The last time I was called for jury duty, the trial was for a young man charged with a violation of Florida Statute 790.23, otherwise known as “possession of a firearm by a convicted felon”. As with any jury selection, questions are asked of each jury member. Most of the time they are basic questions, but sometimes they delve into the weeds of things and as a potential juror you are expected to answer with 100% honesty.
As usual, I was excused during the selection process. In the past it was usually due to blatant conflicts with me sitting on the jury. Twice, I was excused within 30 minutes because I had been the 911 operator during the incident. Two other times I was familiar with the accused from my job with the state’s child support enforcement agency.
This time, I made it through the morning and was in the last group. They needed to let two more people go, and began a new round of questioning. These questions were mostly hypothetical scenarios, consisting of a lot of “Do you think”, “Would you consider”, “How likely would you be to”, etc. We were asked to be 100% truthful.
The question concerned our feelings about this law and whether we could convict someone accordingly. I don’t recall the exact framing of the question. But, I do recall my answer. Several people were called to answer before me, I don’t remember what they said.
I was struggling in my own mind. I knew what the law was, as it was read verbatim to us and then explained further by the Assistant State Attorney. But, I was conflicted. When she called my name, I knew I wasn’t going to be in the courtroom much longer, but I had to ask. I had to be honest.
“I’d like to say that I could follow the law, but I want to ask when you say felon do you mean ‘wrote a bad check felon’ or ‘assaulted a small child felon’ because to me, there is a world of difference in those two people. And I’m afraid my judgement may be clouded over putting a man in prison for having a .22 rifle after having written a bad check.”
There were several affirmative nods and grunts and within fifteen minutes, I was getting into my car, off to enjoy the rest of my day off.
Yesterday, Florida’s voters passed an amendment which will restore voting rights to felons once they’ve completed their sentences. Those convicted of sex crimes and murder are not eligible.
It didn’t have to come to this. Not to an amendment. All it took was a common sense approach to tweak 790.23 by our state legislature. But for the past eight plus years, our law makers have done absolutely nothing to move forward and away from the Jim Crow-era, hyper-partisan goat rodeo that has been our restoration process.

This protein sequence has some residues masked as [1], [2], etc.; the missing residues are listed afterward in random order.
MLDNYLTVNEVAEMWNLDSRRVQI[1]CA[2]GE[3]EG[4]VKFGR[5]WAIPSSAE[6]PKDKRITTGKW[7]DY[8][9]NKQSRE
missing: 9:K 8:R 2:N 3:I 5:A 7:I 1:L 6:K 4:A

I am not a fan of amendments; State or Federal. They seem like a permanent solution to a temporary problem to me. An overreaction, if you will. But, when lawmakers can’t summon the intestinal fortitude to do the right thing, this is what happens. Now, there is an amendment to our State Constitution. Any tweaking to that, will be a much more tedious process.
It’s not like the legislature didn’t know how to “fix” 790.23. They had very clear, concise guidance from one of the other statutes. Chapter 960 governs the state’s victim compensation program and trust fund. Victims of crime in this state are eligible for financial assistance with medical expenses incurred due to injuries sustained as a result of a crime. This assistance also includes domestic violence relocation, burial assistance, loss of wages, catastrophic injuries, disabilities, and forensic testing for sexual assaults. But, our legislature had the foresight to place eligibility limitations on the program. It’s very simple. If you have a forcible felony conviction on your record, you are not eligible for the program.
I’ve never understood why 790.23 wasn’t tweaked to align with 960. It seemed to me a perfect framework for changing our voting rights laws. If you were “eligible” to receive up to $50,000 from the State of Florida, why in the hell weren’t you eligible to vote?
It doesn’t matter now. We have an amendment. Now, someone go make the popcorn while we sit back and wait on it to occur to the moral masses that a person that hops in a vehicle while intoxicated and kills someone, or one that mows down some kids at a bus stop while drag racing, no longer must go in front of a clemency board to get their voting rights restored. But an 18-year-old that had sex with their 15-year-old boy/girl friend does.